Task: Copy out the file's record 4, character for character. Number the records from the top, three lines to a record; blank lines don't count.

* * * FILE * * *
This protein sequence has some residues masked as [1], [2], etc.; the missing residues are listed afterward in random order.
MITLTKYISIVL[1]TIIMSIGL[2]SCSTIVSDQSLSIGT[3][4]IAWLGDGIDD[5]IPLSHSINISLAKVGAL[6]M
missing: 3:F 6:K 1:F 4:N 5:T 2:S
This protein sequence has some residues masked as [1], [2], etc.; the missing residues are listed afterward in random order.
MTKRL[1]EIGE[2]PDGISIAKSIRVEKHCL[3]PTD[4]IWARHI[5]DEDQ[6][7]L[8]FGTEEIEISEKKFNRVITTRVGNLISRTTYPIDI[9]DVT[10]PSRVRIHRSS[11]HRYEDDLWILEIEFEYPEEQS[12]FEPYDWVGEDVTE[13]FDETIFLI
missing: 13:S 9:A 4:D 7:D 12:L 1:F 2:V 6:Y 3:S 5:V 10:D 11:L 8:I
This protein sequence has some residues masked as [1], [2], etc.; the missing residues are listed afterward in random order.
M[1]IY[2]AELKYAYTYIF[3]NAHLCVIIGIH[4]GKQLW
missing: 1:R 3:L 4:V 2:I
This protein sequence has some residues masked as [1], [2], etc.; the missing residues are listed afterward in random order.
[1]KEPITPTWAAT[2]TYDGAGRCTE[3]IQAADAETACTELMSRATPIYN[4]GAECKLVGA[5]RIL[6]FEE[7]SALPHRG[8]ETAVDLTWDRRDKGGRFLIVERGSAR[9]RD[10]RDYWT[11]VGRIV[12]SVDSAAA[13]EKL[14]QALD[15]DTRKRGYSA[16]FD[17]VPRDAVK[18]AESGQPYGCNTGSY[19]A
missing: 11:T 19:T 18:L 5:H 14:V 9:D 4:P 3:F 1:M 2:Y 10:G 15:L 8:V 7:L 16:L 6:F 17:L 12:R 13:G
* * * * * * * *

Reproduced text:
This protein sequence has some residues masked as [1], [2], etc.; the missing residues are listed afterward in random order.
[1]KEPITPTWAAT[2]TYDGAGRCTE[3]IQAADAETACTELMSRATPIYN[4]GAECKLVGA[5]RIL[6]FEE[7]SALPHRG[8]ETAVDLTWDRRDKGGRFLIVERGSAR[9]RD[10]RDYWT[11]VGRIV[12]SVDSAAA[13]EKL[14]QALD[15]DTRKRGYSA[16]FD[17]VPRDAVK[18]AESGQPYGCNTGSY[19]A
missing: 11:T 19:T 18:L 5:H 14:V 9:D 4:P 3:F 1:M 2:Y 10:G 15:L 8:V 7:L 16:L 6:F 17:L 12:R 13:G